Apple has no interest in securing their properties with staffing having no incentive to protect it. Building an in-house staff as corporate protection for IP and employees, as a regular Apple employee is a huge leap in benefits and salaries for these security personnel. They also have a huge set of by-laws and training to undergo to realize that they may be security, but they aren't law enforcement, and they sure as hell won't be ordering existing staff around like the Gestapo.
  • Reply 11 of 37
    coolfactorcoolfactor Posts: 1,486member
    Quote:

    Originally Posted by sflocal View Post

     



    What are you talking about?  Contractors are actually more preferred than employees when it comes to "firing" them.  Firing an employee involves way more red tape.




    Maybe I'm not familiar with the arrangement. Typically, if a company hires a security company, they don't have much say in who does that actual work. They don't interview the individuals like they would when hiring personnel directly. They can't say "we don't want him". That's all I meant by the red tape. Maybe I meant barriers to the ideal staff. :)

  • Reply 12 of 37
    pfisherpfisher Posts: 758member
    Quote:

    Originally Posted by wdowell View Post



    Good move, but there are others - cooks, cleaners etc... Do they deserve less recognition? The realities of service provision by outside contractors is that they tend to be given on tight tenders without many of the Recipients benefits



    Corporations seem to grapple with core competencies. Do you want your IT in-house or outsourced? Advantages to either. Security guards? I'd prefer company-hired guards, but whatever.

  • Reply 13 of 37
    wdowellwdowell Posts: 208member
    Quote:

    Originally Posted by pfisher View Post

     



    Corporations seem to grapple with core competencies. Do you want your IT in-house or outsourced? Advantages to either. Security guards? I'd prefer company-hired guards, but whatever.




    I think that there is no right or wrong answer - depends entirely on the company structure and business operate etc. I'm just giving a shout out to the fact that security isn't the only outsourced part. I mean, they probably have in-house accounting firms seconded etc. do they get ? advantages? Probably not. Look at the way other companies such as Microsoft have contract staff working with them for many  years on end with different passes etc but essentially indistinguishable from their better remunerated colleagues. I think Microsoft even got taken to court over that. It's an endless sliding scale from one end of outsource to in-house. I worked at the European Parliament - a relatively locked-down environment - a couple of years back. They brought security in house after a serious incident involving a gun getting into the building without passing through metal detectors etc.. Did it change anything? I don't know.  Anyway, all this to say, you have a point, and I'm not sure I had one other than the fact that it's never clear cut on whether one should or should not in-house things. 

  • Reply 14 of 37
    inklinginkling Posts: 731member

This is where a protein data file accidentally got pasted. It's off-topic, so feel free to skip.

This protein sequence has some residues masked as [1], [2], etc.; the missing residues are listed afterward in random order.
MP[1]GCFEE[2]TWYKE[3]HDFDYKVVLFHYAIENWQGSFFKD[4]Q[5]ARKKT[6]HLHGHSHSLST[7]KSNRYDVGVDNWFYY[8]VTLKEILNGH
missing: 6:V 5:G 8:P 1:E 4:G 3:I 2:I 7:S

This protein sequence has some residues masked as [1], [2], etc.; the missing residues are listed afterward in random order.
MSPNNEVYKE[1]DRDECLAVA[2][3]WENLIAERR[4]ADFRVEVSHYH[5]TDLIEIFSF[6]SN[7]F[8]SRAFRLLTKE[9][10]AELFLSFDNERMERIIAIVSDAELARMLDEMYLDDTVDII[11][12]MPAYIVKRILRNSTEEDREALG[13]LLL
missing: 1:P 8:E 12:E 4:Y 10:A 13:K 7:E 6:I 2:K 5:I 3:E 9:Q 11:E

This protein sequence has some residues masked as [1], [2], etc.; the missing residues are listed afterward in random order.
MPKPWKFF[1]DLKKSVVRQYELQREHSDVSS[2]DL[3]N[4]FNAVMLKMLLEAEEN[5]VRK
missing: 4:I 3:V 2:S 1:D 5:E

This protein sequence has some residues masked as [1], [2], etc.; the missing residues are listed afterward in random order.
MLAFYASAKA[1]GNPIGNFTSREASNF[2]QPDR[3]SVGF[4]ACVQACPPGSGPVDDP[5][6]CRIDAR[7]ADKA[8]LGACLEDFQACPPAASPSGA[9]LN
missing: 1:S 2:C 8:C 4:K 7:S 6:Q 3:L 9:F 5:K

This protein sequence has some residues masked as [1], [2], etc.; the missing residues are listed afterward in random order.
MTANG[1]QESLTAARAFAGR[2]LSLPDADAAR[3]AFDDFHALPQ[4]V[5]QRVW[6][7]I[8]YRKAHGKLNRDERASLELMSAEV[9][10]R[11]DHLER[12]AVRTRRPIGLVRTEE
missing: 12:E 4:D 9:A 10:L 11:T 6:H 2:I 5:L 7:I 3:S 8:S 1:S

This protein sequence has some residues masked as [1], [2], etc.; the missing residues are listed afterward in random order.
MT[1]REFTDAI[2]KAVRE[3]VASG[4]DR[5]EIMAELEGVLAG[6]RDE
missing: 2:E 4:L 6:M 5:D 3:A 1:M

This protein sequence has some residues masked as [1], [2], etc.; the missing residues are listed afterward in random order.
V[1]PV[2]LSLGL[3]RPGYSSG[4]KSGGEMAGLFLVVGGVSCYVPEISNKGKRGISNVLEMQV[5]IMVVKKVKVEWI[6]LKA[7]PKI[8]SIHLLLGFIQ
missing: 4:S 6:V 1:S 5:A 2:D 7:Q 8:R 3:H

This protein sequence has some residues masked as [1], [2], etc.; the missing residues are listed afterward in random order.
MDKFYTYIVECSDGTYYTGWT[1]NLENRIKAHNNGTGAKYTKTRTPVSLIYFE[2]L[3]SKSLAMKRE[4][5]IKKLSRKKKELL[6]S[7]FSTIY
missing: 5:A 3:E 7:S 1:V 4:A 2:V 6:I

It's a good move by Apple. Contracting out makes sense for smaller businesses who can't justify the costs of training and administering a security team. It makes no sense for a company with such huge Cupertino facilities. It also gives Apple more control over something as important as security. Pay better and you get a more stable workforce and better people too.

    Just keep in mind that the same principles don't apply to Apple's smaller facilities, particularly retail outlets. There, it makes more sense to depend on those they're renting from or to contract out the work to local vendors.

    For the record, I've worked in security for a staffing agency. The agency had a high turnover in their office staff and often newcomers would forget that specific assignments 'belonged' to me. I only kept that part-time work because those who worked for the museum we were contracting with insisted they wanted me. Contracting doesn't always mean the one doing the contracting is exploiting a worker.
  • Reply 15 of 37
    feynmanfeynman Posts: 1,087member

    image 

    How they will train their new security staff.

  • Reply 16 of 37
    phone-ui-guyphone-ui-guy Posts: 1,018member
    Quote:

    Originally Posted by wdowell View Post



    Good move, but there are others - cooks, cleaners etc... Do they deserve less recognition? The realities of service provision by outside contractors is that they tend to be given on tight tenders without many of the Recipients benefits

     

    Some of them may already be internal. Cooks is one possible example. I know Google hires their Chef's and cafeteria staff directly. I would suspect Apple's Cafe Macs to be staffed by Apple employees given that there is certainly a trend for this specific job to not be outsourced, but I do not know. 

     

    ?I fully support this effort by Apple on corporate HQ security

  • Reply 17 of 37
    gatorguygatorguy Posts: 20,741member
    Some of them may already be internal. Cooks is one possible example. I know Google hires their Chef's and cafeteria staff directly.

    Google also employs their own security staff rather than outsourcing, having made the change last year. So Apple copying Google again I see. /s

    :D


    http://blogs.wsj.com/digits/2014/10/03/google-to-make-security-guards-as-employees-rather-than-contractors/
  • Reply 18 of 37
    jfc1138jfc1138 Posts: 3,090member

    At stores and other spread out facilities it makes more sense for efficiency to go with a contractor: get bundled with the rest of the mall or street or whatever. 

  • Reply 19 of 37
    Quote:

    Originally Posted by Benjamin Frost View Post

     

    Good move.

     

    How will Apple keep the Apple Watch secure in their shops? I wonder if they will only sell the gold one in existing jewellers, rather than risk having it stolen from their own stores.




    Apple's been having custom-designed safes retrofitted to all Apple Stores over the past few months.

  • Reply 20 of 37
    xixoxixo Posts: 422member
    Coming soon: AppleBouncers at the Genius Bar...